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UPDATE 1-Bank of Canada raises rates, says more hikes to come

Kitco News

By Andrea Hopkins

OTTAWA, July 11 (Reuters) - The Bank of Canada raised interest rates on Wednesday as expected, and said further gradual rate hikes would be warranted, but warned mounting trade tensions would have a larger impact on investment and exports than previously thought.

The overnight interest rate was hiked by a quarter point to 1.50 percent, the fourth increase since the bank began raising borrowing costs in July last year. It comes as Canada grapples with rising inflation pressures and job growth, and amid huge risks posed by a trade war with the United States.

The central bank said the tit-for-tat tariffs by the two countries would cause some difficult adjustments for industries and workers, but that the impact of the tariffs on growth and inflation was expected to be modest.

The bank tweaked its standard language on future rate hikes, saying that while it would take a gradual approach guided by data, it was monitoring the economy’s adjustment to higher rates, the evolution of capacity and wage pressures as well as “the response of companies and consumers to trade actions.”

Pointing to a stronger-than-expected U.S. economy, the bank boosted its estimate of Canadian second-quarter growth to 2.8 percent from 2.5 percent forecast in April, but said growth would slow to 1.5 percent in the third quarter.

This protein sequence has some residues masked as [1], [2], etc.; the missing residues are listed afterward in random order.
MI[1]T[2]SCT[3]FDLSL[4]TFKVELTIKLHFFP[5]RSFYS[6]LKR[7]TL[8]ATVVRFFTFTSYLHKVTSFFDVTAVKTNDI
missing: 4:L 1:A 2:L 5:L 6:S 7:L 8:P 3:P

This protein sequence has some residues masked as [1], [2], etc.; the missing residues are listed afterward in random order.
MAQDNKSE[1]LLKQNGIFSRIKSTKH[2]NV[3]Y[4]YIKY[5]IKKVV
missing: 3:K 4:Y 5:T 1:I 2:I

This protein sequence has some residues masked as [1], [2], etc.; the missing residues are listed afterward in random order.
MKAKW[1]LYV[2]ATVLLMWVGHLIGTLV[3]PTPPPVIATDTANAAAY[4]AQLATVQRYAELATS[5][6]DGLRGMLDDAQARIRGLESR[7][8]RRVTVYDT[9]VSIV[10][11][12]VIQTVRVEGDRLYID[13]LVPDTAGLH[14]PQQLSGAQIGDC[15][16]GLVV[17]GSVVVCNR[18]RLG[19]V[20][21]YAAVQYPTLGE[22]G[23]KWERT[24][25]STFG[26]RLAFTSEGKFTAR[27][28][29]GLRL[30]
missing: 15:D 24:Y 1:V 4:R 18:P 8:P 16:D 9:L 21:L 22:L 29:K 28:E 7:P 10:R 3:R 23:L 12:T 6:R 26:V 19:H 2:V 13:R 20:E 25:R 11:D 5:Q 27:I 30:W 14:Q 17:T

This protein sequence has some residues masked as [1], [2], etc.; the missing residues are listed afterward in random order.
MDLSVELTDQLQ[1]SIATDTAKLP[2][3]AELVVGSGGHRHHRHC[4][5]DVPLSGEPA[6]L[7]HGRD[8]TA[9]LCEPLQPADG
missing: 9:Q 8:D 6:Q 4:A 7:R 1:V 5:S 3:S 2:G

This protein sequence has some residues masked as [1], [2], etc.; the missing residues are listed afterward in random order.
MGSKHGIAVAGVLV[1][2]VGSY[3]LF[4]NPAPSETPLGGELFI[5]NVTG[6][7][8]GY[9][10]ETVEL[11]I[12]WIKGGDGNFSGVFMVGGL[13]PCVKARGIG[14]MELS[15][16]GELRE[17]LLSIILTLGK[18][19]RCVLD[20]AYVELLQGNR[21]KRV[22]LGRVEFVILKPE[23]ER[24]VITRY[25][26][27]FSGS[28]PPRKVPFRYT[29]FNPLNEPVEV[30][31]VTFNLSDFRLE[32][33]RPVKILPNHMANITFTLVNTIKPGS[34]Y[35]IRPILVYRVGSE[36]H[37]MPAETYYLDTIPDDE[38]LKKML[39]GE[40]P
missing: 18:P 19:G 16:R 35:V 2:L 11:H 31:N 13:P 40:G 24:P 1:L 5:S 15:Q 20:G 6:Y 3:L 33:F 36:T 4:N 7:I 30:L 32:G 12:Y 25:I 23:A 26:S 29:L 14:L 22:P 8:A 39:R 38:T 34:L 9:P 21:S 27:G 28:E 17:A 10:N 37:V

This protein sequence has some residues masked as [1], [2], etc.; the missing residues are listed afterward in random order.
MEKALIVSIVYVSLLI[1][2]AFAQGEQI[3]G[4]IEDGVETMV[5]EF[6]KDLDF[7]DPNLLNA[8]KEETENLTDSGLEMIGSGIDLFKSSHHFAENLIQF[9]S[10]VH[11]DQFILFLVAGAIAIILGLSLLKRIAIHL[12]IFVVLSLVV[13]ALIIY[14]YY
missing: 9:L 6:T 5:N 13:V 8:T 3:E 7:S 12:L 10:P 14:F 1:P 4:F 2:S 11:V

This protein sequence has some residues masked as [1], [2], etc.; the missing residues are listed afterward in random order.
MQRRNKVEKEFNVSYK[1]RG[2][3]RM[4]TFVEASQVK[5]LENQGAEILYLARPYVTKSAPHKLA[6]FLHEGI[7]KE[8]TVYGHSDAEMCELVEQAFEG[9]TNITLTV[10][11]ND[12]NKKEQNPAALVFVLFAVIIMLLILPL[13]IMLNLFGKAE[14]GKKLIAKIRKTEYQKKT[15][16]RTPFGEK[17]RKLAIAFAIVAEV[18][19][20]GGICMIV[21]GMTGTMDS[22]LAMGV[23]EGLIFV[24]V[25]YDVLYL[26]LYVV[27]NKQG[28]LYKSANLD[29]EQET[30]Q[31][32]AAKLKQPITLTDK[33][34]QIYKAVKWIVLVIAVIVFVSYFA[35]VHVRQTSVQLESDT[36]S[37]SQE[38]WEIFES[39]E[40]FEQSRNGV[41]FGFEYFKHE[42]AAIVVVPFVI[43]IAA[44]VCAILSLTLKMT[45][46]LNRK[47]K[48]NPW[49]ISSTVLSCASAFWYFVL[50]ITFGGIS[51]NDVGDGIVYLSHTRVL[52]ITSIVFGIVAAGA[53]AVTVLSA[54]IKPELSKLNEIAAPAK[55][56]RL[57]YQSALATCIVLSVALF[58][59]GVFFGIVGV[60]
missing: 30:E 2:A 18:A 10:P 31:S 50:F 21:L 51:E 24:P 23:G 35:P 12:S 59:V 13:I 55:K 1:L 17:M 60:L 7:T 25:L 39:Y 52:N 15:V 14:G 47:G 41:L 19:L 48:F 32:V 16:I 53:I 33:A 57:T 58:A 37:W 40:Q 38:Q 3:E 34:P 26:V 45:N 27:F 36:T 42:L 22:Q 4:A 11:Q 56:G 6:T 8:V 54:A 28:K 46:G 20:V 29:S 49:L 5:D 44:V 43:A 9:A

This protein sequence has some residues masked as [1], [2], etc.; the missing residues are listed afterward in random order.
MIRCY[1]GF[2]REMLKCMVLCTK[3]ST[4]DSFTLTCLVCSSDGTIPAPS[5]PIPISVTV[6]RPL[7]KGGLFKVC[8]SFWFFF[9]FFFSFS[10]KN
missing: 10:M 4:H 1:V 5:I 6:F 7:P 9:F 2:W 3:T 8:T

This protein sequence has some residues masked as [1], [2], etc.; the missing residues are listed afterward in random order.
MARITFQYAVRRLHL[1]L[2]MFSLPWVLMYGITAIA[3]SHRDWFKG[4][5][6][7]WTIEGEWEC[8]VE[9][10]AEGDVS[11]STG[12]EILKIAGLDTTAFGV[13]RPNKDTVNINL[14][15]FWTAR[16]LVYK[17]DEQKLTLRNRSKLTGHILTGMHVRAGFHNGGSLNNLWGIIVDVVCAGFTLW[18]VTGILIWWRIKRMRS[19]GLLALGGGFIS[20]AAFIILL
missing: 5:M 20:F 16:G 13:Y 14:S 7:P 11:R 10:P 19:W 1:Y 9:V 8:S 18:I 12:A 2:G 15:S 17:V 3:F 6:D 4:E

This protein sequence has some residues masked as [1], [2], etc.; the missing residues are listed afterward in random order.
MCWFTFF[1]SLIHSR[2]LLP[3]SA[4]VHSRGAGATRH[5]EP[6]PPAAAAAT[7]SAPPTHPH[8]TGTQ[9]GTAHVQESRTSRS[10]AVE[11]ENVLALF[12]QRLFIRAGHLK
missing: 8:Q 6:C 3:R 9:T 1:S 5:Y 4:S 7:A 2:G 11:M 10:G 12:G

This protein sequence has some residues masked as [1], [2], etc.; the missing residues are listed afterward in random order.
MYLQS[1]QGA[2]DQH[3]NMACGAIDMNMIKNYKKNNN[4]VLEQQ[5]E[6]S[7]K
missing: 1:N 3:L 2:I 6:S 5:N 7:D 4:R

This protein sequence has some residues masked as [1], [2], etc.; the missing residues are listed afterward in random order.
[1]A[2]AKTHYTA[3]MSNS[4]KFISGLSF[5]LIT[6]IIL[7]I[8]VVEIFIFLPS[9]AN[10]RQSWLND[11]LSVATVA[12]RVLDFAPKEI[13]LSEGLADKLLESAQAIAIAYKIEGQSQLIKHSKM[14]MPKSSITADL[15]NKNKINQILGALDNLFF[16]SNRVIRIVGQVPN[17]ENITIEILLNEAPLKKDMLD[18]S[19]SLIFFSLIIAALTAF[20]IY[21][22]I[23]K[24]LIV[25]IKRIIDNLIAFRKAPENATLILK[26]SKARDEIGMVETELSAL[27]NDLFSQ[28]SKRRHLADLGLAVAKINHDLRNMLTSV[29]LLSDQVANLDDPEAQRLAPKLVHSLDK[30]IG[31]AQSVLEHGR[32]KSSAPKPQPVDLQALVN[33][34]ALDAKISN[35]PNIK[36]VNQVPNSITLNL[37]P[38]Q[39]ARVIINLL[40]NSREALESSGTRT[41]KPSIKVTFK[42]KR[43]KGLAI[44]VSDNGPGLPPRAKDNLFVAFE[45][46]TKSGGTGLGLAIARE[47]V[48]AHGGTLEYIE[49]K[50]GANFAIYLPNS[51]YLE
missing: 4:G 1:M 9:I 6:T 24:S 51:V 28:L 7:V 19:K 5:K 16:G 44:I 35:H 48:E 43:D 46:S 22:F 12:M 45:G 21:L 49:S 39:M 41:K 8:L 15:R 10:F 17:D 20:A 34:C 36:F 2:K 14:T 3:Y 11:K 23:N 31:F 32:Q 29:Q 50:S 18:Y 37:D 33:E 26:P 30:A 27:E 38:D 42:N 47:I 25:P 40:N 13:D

Inflation was expected to pick up to about 2.5 percent before settling back to 2 percent by the second half of 2019, the bank said, while wage growth was running at about 2.3 percent, “slower than would be expected in a labor market with no slack.”

While temporary factors were causing volatility in quarterly growth rates, the bank said it expected the economy to expand by about 2 percent on average over the next two years. Exports were being buoyed by strong global demand and higher commodity prices, it noted.

“Business investment is growing in response to solid demand growth and capacity pressures, although trade tensions are weighing on investment in some sectors,” the bank said in a statement accompanying the rate decision.

Expectations for further rate hikes by the Fed have boosted the U.S. dollar, and oil prices have risen, the bank noted.

“Yet the Canadian dollar is lower, reflecting broad-based U.S. dollar strength and concerns about trade actions,” it said.

While household spending was being dampened by higher borrowing costs and tighter mortgage rules, recent data suggests housing markets are beginning to stabilise after a weak start to the year, the bank said. (Additional reporting by Dale Smith; Editing by Bernadette Baum)

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